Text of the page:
Robinhood Auctions

Terry O’Neill


Terence Patrick O’Neill CBE (30 July 1938 – 16 November 2019) was a British photographer. He gained renown documenting the fashions, styles, and celebrities of the 1960s. O’Neill’s photographs capture his subjects candidly or in unconventional settings.

His work has been featured in numerous exhibitions. He was awarded an honorary fellowship of the Royal Photographic Society in 2004 and the society’s Centenary Medal in 2011. His work is held in the collection of the National Portrait Gallery, London.

O’Neill was born in Romford, East London,[5] and began his career working in a photographic unit for an airline at London’s Heathrow Airport. During this time, he photographed a sleeping figure in a waiting area who, by happenstance, was revealed to be Britain’s Home Secretary.[6] O’Neill thereafter found further employment on Fleet Street[7] with The Daily Sketch in 1959. His first professional job was to photograph Laurence Olivier.[8]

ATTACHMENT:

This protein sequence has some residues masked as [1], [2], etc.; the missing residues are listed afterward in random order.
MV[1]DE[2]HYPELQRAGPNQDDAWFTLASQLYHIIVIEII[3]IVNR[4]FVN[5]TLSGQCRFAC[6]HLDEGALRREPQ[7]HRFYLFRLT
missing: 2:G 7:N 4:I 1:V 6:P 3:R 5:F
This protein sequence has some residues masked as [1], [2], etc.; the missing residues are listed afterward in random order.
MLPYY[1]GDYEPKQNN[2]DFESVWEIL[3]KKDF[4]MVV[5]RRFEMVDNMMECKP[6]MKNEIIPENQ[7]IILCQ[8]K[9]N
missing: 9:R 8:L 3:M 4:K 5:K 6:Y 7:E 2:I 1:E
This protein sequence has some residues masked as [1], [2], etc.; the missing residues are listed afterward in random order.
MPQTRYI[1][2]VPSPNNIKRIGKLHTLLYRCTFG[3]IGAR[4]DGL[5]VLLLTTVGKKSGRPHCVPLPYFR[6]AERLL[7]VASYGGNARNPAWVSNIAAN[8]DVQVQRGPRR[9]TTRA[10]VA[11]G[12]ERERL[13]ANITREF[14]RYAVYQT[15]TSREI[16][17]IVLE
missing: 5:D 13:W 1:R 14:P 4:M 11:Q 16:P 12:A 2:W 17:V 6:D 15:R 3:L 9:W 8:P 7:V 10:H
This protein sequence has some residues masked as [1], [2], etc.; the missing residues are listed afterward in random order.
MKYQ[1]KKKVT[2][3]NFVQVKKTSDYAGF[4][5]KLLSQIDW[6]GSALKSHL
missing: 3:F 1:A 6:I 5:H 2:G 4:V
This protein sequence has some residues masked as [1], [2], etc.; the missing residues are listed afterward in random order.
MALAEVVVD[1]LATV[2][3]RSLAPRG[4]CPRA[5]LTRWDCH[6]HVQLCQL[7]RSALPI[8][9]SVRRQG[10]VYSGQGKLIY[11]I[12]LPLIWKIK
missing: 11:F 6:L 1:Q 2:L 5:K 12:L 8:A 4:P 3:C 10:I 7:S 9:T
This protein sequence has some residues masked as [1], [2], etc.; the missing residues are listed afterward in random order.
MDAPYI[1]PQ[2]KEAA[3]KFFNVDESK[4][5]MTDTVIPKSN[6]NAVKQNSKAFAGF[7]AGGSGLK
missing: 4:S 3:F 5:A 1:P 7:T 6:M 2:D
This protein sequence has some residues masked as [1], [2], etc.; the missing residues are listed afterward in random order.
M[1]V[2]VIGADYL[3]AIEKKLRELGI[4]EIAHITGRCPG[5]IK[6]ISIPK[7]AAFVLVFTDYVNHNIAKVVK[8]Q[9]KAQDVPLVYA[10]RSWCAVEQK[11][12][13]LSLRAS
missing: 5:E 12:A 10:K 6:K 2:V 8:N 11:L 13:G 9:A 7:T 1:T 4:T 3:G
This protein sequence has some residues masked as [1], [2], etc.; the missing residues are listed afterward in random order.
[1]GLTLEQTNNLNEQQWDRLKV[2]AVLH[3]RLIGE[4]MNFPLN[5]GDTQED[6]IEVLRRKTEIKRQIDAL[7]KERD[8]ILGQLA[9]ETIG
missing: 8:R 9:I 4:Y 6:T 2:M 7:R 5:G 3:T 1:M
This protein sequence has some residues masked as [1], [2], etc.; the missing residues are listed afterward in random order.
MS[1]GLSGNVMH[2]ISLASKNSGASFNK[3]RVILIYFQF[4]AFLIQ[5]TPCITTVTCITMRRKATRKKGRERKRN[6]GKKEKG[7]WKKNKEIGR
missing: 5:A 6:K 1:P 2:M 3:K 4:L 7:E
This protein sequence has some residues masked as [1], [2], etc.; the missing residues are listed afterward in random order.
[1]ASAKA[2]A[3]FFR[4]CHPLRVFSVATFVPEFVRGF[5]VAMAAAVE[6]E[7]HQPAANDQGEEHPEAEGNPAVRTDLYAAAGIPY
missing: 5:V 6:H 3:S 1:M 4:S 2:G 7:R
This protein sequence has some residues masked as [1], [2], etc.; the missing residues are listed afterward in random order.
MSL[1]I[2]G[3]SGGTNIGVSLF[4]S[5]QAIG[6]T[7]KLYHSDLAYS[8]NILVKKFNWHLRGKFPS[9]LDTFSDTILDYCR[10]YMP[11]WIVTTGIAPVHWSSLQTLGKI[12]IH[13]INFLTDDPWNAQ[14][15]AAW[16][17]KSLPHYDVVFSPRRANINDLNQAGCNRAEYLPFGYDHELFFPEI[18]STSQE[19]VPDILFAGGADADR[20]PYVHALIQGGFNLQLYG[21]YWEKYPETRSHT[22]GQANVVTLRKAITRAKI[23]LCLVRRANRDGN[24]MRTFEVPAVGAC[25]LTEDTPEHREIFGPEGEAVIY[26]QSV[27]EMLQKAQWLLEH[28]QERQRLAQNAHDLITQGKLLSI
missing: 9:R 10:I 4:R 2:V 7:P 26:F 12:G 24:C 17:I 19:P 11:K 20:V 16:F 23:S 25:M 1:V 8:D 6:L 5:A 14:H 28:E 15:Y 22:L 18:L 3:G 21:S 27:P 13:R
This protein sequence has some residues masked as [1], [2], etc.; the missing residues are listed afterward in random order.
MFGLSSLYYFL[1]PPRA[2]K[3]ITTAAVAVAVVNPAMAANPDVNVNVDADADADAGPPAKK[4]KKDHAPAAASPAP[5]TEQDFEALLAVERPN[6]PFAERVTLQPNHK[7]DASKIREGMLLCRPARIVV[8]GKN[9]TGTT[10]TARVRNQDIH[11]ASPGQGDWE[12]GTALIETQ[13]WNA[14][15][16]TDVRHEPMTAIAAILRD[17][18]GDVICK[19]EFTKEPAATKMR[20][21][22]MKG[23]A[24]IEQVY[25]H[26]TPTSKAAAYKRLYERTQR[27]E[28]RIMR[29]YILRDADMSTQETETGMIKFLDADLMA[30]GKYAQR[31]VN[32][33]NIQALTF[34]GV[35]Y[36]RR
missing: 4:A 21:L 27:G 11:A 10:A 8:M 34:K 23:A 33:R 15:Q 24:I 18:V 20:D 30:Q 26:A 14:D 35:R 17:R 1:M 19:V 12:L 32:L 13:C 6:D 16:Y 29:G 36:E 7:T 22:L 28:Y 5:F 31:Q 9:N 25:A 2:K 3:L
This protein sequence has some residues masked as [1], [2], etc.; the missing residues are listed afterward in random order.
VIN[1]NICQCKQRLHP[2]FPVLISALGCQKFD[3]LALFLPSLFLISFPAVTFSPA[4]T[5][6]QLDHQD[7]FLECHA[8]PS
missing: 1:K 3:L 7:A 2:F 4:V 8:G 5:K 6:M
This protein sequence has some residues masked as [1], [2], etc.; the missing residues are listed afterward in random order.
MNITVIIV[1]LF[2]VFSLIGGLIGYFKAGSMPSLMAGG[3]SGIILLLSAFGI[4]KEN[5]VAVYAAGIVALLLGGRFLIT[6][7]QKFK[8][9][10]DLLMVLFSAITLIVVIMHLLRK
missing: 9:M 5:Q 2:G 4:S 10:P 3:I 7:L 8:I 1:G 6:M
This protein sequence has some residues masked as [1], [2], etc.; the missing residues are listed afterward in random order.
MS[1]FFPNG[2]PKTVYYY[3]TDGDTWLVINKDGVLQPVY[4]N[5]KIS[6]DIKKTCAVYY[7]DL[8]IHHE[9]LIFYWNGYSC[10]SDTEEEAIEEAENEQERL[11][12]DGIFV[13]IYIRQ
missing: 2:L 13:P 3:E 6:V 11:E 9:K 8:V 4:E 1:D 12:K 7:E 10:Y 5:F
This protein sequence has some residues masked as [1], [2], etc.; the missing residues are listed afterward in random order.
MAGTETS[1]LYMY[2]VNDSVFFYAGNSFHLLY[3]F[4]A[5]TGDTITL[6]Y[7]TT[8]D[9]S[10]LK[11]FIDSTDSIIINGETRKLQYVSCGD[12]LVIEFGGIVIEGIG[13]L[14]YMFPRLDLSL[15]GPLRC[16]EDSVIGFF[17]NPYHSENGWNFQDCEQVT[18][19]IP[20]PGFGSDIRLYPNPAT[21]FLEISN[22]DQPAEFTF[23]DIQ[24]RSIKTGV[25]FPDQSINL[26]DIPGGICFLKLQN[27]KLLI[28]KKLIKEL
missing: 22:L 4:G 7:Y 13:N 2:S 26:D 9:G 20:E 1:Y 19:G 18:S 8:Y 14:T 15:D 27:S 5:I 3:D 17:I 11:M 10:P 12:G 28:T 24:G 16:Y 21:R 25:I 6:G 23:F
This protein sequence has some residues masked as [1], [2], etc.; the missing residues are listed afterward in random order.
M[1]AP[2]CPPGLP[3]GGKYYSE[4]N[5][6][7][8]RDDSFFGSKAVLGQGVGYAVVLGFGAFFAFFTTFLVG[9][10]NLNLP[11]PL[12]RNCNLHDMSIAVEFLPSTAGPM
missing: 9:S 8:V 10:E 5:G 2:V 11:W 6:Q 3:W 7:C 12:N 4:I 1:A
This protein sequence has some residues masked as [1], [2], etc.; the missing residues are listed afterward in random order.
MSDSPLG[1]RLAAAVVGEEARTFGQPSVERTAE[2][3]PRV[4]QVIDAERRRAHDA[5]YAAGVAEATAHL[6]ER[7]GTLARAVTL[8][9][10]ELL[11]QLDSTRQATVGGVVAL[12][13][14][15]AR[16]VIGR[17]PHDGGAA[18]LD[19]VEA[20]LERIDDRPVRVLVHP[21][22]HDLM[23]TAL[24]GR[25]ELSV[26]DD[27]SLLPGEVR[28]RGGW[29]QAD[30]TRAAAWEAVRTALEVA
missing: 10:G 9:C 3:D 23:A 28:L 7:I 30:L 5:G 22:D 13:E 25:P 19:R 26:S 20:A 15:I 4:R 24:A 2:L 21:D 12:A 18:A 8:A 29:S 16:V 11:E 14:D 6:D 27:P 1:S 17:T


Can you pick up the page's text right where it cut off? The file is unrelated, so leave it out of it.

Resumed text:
During the 1960s, in addition to photographing contemporary celebrities such as Judy Garland, The Beatles and The Rolling Stones, he also photographed members of the British royal family[7] and prominent politicians, showing a more natural and human side to these subjects than had usually been portrayed.[citation needed]

O’Neill’s photographs of Elton John are among his best known. A selection of them appeared in the 2008 book Eltonography. Also considered among his most famous images[9] are a series of American actress Faye Dunaway (his girlfriend at the time) at dawn on 29 March 1977, lounging next to the swimming pool at the Beverly Hills Hotel the morning after winning the Academy Award for Best Actress for Network, with several newspapers scattered around her and her Oscar statuette prominently shown on a table beside her breakfast tray.[10][11] The series was photographed in both colour and black and white.

O’Neill was credited (as Terrence O’Neill) as an executive producer of the film Mommie Dearest (1981).[12] His only other film credit was for still photography for the opera film Aria (1987).[13]